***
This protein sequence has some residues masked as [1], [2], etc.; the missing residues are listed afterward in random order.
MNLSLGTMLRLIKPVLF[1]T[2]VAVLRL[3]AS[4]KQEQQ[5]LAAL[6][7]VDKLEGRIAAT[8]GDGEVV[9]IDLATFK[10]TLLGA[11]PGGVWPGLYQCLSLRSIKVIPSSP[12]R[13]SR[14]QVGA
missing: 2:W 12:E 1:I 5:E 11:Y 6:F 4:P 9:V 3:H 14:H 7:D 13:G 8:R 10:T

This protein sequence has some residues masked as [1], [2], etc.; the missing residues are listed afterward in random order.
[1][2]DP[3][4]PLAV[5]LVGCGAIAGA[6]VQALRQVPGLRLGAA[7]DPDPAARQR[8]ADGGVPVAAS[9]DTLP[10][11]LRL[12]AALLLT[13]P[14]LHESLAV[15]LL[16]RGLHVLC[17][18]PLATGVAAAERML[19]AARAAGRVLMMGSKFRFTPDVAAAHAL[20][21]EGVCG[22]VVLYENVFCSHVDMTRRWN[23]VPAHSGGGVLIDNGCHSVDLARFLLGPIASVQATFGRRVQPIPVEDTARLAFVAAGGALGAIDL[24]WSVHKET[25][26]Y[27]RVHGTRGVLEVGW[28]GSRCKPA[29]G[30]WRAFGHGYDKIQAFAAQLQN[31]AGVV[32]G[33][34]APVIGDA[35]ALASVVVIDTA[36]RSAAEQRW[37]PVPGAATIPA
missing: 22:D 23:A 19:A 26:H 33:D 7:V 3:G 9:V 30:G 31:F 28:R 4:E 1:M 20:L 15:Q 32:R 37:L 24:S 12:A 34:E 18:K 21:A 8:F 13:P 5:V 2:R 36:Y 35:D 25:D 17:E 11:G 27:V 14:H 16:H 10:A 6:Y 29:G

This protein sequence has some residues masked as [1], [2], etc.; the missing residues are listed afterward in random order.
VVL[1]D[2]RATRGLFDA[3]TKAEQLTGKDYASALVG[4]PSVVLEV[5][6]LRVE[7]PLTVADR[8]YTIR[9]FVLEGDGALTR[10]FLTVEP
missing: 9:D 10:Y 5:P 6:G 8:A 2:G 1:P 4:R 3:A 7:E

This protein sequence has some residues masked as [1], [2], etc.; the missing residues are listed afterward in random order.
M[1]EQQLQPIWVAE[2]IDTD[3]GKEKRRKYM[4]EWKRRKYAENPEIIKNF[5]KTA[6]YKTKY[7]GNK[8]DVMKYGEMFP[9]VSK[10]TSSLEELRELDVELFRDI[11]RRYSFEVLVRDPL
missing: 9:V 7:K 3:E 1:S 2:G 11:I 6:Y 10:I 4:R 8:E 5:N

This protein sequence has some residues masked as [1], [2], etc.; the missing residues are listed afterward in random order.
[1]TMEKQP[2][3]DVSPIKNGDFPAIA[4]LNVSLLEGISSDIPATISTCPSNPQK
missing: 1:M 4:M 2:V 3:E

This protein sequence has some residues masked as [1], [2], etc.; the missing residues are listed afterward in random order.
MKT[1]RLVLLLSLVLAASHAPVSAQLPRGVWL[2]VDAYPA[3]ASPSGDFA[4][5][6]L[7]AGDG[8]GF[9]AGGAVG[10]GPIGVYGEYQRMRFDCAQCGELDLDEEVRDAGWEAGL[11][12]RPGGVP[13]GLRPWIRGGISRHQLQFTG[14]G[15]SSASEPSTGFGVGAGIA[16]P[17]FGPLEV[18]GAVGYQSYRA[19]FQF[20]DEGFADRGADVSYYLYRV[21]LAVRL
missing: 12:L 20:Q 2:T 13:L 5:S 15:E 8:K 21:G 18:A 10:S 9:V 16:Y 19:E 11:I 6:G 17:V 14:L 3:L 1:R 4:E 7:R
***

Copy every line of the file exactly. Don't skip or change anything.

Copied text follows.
This protein sequence has some residues masked as [1], [2], etc.; the missing residues are listed afterward in random order.
MNLSLGTMLRLIKPVLF[1]T[2]VAVLRL[3]AS[4]KQEQQ[5]LAAL[6][7]VDKLEGRIAAT[8]GDGEVV[9]IDLATFK[10]TLLGA[11]PGGVWPGLYQCLSLRSIKVIPSSP[12]R[13]SR[14]QVGA
missing: 2:W 12:E 1:I 5:E 11:Y 6:F 4:P 9:V 3:H 14:H 7:D 13:G 8:R 10:T

This protein sequence has some residues masked as [1], [2], etc.; the missing residues are listed afterward in random order.
[1][2]DP[3][4]PLAV[5]LVGCGAIAGA[6]VQALRQVPGLRLGAA[7]DPDPAARQR[8]ADGGVPVAAS[9]DTLP[10][11]LRL[12]AALLLT[13]P[14]LHESLAV[15]LL[16]RGLHVLC[17][18]PLATGVAAAERML[19]AARAAGRVLMMGSKFRFTPDVAAAHAL[20][21]EGVCG[22]VVLYENVFCSHVDMTRRWN[23]VPAHSGGGVLIDNGCHSVDLARFLLGPIASVQATFGRRVQPIPVEDTARLAFVAAGGALGAIDL[24]WSVHKET[25][26]Y[27]RVHGTRGVLEVGW[28]GSRCKPA[29]G[30]WRAFGHGYDKIQAFAAQLQN[31]AGVV[32]G[33][34]APVIGDA[35]ALASVVVIDTA[36]RSAAEQRW[37]PVPGAATIPA
missing: 22:D 23:A 19:A 26:H 33:D 7:V 3:G 9:V 30:G 31:F 28:R 4:E 1:M 20:L 15:Q 32:R 37:L 24:S 12:A 34:E 18:K 21:A 8:F 13:P 5:V 2:R 36:Y 35:D 25:D 17:E 11:G 27:V 14:H 16:H 10:A 6:Y 29:G

This protein sequence has some residues masked as [1], [2], etc.; the missing residues are listed afterward in random order.
VVL[1]D[2]RATRGLFDA[3]TKAEQLTGKDYASALVG[4]PSVVLEV[5][6]LRVE[7]PLTVADR[8]YTIR[9]FVLEGDGALTR[10]FLTVEP
missing: 9:D 10:Y 5:P 6:G 8:A 2:G 1:P 4:R 3:A 7:E

This protein sequence has some residues masked as [1], [2], etc.; the missing residues are listed afterward in random order.
M[1]EQQLQPIWVAE[2]IDTD[3]GKEKRRKYM[4]EWKRRKYAENPEIIKNF[5]KTA[6]YKTKY[7]GNK[8]DVMKYGEMFP[9]VSK[10]TSSLEELRELDVELFRDI[11]RRYSFEVLVRDPL
missing: 9:V 7:K 3:E 1:S 2:G 11:I 6:Y 10:I 4:R 8:E 5:N

This protein sequence has some residues masked as [1], [2], etc.; the missing residues are listed afterward in random order.
[1]TMEKQP[2][3]DVSPIKNGDFPAIA[4]LNVSLLEGISSDIPATISTCPSNPQK
missing: 1:M 4:M 2:V 3:E

This protein sequence has some residues masked as [1], [2], etc.; the missing residues are listed afterward in random order.
MKT[1]RLVLLLSLVLAASHAPVSAQLPRGVWL[2]VDAYPA[3]ASPSGDFA[4][5][6]L[7]AGDG[8]GF[9]AGGAVG[10]GPIGVYGEYQRMRFDCAQCGELDLDEEVRDAGWEAGL[11][12]RPGGVP[13]GLRPWIRGGISRHQLQFTG[14]G[15]SSASEPSTGFGVGAGIA[16]P[17]FGPLEV[18]GAVGYQSYRA[19]FQF[20]DEGFADRGADVSYYLYRV[21]LAVRL
missing: 12:L 20:Q 2:T 13:L 5:S 15:E 8:K 21:G 18:A 10:S 9:V 16:Y 19:E 11:I 6:G 17:V 14:L 3:L 1:R 4:E 7:R